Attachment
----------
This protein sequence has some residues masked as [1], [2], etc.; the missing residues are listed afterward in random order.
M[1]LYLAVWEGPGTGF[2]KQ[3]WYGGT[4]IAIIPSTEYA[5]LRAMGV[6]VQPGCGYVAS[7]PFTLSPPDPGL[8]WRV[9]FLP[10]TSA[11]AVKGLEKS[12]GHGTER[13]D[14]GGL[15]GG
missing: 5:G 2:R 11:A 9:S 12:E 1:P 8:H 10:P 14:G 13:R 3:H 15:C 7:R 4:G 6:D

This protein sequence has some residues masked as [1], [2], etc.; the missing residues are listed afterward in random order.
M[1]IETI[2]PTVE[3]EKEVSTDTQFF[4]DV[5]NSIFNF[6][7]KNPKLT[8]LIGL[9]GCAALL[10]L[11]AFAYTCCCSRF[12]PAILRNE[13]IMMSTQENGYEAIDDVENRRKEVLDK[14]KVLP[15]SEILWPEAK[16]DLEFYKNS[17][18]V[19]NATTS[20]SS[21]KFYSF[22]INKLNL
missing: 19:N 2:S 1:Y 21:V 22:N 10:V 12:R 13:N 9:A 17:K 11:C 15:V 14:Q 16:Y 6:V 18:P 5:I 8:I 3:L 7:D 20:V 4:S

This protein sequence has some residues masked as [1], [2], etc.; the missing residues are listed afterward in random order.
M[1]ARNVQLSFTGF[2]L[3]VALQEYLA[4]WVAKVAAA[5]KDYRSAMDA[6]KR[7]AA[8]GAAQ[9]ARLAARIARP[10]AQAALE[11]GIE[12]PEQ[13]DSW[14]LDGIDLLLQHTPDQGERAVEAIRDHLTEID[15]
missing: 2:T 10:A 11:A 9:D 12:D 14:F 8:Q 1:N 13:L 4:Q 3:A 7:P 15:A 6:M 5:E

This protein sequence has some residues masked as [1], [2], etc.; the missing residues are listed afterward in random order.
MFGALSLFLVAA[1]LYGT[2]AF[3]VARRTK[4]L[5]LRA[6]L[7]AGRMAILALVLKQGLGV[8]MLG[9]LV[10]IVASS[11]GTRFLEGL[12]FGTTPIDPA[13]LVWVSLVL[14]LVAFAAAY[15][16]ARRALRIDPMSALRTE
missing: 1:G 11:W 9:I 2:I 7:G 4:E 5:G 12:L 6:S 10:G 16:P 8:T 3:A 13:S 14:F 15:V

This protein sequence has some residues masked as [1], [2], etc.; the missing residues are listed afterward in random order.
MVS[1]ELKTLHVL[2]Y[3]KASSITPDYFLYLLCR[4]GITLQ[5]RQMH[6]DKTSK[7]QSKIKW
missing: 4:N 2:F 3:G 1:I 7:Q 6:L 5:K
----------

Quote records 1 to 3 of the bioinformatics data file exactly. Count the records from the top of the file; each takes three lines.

This protein sequence has some residues masked as [1], [2], etc.; the missing residues are listed afterward in random order.
M[1]LYLAVWEGPGTGF[2]KQ[3]WYGGT[4]IAIIPSTEYA[5]LRAMGV[6]VQPGCGYVAS[7]PFTLSPPDPGL[8]WRV[9]FLP[10]TSA[11]AVKGLEKS[12]GHGTER[13]D[14]GGL[15]GG
missing: 5:G 2:R 11:A 9:S 12:E 1:P 8:H 10:P 14:G 13:R 3:H 15:C 7:R 4:G 6:D

This protein sequence has some residues masked as [1], [2], etc.; the missing residues are listed afterward in random order.
M[1]IETI[2]PTVE[3]EKEVSTDTQFF[4]DV[5]NSIFNF[6][7]KNPKLT[8]LIGL[9]GCAALL[10]L[11]AFAYTCCCSRF[12]PAILRNE[13]IMMSTQENGYEAIDDVENRRKEVLDK[14]KVLP[15]SEILWPEAK[16]DLEFYKNS[17][18]V[19]NATTS[20]SS[21]KFYSF[22]INKLNL
missing: 19:N 2:S 1:Y 21:V 22:N 10:V 12:R 13:N 9:A 17:K 11:C 15:V 14:Q 16:Y 6:V 18:P 5:I 8:I 3:L 7:D 20:V 4:S

This protein sequence has some residues masked as [1], [2], etc.; the missing residues are listed afterward in random order.
M[1]ARNVQLSFTGF[2]L[3]VALQEYLA[4]WVAKVAAA[5]KDYRSAMDA[6]KR[7]AA[8]GAAQ[9]ARLAARIARP[10]AQAALE[11]GIE[12]PEQ[13]DSW[14]LDGIDLLLQHTPDQGERAVEAIRDHLTEID[15]
missing: 2:T 10:A 11:A 9:D 12:D 14:F 8:Q 1:N 13:L 4:Q 3:A 7:P 15:A 6:M 5:E